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Creating rapport. Tone Whether in writing or in a speech, we must try to get the audience on our side if we want to persuade them of something. This can.

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Presentation on theme: "Creating rapport. Tone Whether in writing or in a speech, we must try to get the audience on our side if we want to persuade them of something. This can."— Presentation transcript:

1 Creating rapport

2 Tone Whether in writing or in a speech, we must try to get the audience on our side if we want to persuade them of something. This can be done by: – appealing to the audience's reason – appealing to audience's experiences – appealing to the audience's emotions.

3 Appealing to the audience's reason What is it about the language used by the Foundation for Biomedical Research that makes them seem reasonable? How does the image make the organisation's opponents seem?

4 Them and us An effective means of building rapport with an audience is to suggest that only you and they have a reasonable argument, and/or others are unreasonable. Read the following extract by John Cameron on the 2011 riots in England from The Scottish Review. Discuss how language is used to create this dual effect.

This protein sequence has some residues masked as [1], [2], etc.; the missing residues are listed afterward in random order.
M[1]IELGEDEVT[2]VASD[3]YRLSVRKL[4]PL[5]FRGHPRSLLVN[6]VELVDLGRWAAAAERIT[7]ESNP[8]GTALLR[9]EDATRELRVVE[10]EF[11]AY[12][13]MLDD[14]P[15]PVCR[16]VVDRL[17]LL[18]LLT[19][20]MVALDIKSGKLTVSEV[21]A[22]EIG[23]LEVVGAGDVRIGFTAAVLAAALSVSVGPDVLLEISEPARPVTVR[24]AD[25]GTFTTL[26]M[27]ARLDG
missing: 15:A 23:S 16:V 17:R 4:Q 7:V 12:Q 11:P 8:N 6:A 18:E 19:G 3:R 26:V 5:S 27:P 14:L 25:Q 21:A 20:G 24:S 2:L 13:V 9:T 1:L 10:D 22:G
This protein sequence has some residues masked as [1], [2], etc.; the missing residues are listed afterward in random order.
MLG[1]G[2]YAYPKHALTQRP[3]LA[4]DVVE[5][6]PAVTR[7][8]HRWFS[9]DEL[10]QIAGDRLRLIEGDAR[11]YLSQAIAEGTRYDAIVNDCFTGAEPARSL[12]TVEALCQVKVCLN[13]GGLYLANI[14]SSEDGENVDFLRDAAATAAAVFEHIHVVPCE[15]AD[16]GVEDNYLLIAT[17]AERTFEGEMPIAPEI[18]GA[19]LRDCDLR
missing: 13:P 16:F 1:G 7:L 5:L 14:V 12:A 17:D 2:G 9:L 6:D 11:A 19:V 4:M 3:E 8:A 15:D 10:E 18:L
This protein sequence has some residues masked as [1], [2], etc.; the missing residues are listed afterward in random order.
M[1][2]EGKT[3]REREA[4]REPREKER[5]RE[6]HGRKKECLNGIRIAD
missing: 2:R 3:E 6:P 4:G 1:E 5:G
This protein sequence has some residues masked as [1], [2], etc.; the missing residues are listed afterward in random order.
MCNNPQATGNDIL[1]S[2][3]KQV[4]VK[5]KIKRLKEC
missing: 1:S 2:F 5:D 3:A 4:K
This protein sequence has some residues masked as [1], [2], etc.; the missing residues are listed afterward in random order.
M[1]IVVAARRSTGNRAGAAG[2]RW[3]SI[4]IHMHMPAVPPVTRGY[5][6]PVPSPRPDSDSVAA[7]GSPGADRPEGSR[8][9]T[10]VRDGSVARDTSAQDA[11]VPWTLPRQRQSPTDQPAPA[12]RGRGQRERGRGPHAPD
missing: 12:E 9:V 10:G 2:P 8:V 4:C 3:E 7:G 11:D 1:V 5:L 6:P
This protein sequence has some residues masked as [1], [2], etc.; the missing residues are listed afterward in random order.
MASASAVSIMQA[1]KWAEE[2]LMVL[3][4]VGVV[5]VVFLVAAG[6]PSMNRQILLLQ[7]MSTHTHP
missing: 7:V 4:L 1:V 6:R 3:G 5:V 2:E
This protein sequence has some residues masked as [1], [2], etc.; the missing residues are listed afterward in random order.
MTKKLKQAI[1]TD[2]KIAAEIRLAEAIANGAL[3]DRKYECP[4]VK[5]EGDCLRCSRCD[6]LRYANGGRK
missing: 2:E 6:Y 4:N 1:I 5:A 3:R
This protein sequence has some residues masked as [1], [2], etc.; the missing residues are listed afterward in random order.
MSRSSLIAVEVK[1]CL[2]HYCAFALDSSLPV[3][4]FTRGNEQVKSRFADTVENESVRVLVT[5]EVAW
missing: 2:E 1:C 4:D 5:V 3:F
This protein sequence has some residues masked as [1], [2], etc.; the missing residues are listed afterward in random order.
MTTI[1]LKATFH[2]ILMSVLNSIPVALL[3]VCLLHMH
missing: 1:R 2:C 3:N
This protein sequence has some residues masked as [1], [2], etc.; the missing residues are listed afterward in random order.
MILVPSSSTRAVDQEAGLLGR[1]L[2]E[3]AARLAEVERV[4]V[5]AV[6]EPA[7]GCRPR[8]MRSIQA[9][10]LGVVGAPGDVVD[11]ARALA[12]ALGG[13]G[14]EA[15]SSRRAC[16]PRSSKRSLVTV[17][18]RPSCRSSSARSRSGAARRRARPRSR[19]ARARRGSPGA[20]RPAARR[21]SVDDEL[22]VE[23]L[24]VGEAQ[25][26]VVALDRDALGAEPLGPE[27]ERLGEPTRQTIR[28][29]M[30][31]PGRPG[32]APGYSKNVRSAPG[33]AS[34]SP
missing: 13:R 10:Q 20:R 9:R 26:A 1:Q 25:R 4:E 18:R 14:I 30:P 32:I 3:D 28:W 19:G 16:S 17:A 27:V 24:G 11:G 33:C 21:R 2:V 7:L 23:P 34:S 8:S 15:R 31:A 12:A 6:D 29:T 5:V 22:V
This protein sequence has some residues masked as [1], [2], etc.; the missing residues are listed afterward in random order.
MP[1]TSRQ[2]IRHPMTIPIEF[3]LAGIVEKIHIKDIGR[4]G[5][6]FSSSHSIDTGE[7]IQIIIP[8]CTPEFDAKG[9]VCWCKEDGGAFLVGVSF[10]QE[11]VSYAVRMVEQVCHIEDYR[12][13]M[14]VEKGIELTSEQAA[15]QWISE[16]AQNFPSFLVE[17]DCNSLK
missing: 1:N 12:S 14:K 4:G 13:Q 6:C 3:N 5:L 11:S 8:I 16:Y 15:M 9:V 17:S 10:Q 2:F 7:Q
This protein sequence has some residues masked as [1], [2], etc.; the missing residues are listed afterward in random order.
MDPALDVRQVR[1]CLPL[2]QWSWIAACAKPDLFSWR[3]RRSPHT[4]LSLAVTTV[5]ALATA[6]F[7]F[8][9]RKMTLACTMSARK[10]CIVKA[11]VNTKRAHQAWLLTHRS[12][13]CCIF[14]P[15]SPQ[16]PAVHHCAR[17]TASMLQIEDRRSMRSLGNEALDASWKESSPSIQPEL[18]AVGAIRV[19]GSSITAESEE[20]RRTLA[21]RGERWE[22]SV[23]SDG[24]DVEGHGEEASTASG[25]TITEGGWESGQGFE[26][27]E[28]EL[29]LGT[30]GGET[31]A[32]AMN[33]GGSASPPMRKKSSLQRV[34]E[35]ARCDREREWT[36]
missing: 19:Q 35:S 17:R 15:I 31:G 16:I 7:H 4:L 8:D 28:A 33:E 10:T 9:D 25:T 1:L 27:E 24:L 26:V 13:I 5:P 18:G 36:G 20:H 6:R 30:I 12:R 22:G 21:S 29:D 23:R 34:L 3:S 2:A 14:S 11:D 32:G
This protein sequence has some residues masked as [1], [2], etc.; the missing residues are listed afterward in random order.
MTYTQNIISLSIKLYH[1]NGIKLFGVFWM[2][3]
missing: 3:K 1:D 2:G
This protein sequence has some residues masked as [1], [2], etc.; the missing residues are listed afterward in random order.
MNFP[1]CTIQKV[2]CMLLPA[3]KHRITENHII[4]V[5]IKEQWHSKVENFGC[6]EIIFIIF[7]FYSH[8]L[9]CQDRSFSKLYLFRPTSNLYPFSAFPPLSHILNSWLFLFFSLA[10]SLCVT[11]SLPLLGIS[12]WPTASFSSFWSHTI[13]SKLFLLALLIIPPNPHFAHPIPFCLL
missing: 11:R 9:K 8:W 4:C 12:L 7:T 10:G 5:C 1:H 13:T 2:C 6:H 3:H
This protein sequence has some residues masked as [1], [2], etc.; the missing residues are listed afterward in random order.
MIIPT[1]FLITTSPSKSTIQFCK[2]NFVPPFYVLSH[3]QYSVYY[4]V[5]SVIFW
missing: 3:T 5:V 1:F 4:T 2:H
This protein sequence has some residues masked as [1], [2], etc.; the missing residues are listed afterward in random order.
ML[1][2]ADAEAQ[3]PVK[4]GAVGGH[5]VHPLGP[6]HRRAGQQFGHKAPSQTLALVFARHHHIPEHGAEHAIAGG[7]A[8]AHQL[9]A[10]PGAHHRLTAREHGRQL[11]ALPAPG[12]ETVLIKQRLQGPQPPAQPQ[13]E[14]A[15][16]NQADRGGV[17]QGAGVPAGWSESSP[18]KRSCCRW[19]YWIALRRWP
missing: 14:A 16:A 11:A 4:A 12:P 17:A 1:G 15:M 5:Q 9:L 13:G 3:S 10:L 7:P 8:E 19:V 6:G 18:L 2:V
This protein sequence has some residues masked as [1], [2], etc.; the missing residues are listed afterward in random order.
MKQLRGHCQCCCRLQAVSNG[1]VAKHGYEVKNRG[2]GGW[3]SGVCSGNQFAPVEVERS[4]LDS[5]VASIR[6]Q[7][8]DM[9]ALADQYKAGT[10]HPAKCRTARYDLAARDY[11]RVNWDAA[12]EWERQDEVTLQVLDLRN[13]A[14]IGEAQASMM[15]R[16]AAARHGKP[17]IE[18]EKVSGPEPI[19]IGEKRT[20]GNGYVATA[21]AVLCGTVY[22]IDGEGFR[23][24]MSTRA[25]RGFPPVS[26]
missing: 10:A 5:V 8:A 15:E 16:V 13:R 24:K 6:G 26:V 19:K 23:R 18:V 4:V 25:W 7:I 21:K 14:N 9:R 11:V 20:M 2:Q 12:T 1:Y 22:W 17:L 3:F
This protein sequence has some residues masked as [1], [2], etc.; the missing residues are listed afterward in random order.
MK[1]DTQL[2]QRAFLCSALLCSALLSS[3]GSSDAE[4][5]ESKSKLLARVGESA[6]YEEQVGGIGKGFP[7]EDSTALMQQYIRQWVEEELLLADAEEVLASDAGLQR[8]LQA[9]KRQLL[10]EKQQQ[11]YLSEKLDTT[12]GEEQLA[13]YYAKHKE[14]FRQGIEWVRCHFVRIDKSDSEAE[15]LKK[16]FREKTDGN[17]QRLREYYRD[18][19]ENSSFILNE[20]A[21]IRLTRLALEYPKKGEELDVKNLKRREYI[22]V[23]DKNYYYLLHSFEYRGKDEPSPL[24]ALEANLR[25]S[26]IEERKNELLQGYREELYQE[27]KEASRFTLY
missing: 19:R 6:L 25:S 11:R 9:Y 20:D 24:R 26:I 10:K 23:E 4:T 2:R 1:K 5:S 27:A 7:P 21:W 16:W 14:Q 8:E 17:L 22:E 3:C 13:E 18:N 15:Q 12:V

5 'There is a pernicious spirit of entitlement and instant gratification, transcending race and class, infecting the current generation of urban youth in Britain. And this is driven on by an army of politically-correct apologists, pandering to their shallow juvenile whims and offering an orgy of excuses on their behalf. We are expected to believe that these rampaging hooligans are motivated by their rage at inequality, deprivation, unemployment, police brutality and 'Tory cuts'. It is nothing of the sort. In recent years there have been disgraceful scenes in the capital where the perpetrators have largely been white, privileged middle-class students. What we witness in every 'protest' is not a political act or a cry for social justice but a despicable mixture of mindless criminality and opportunistic looting. With such things as Twitter, any demonstration can be hijacked by anarchistic thugs and perhaps it is time we saw these 'social' networking sites for what they are: 'anti-social'.'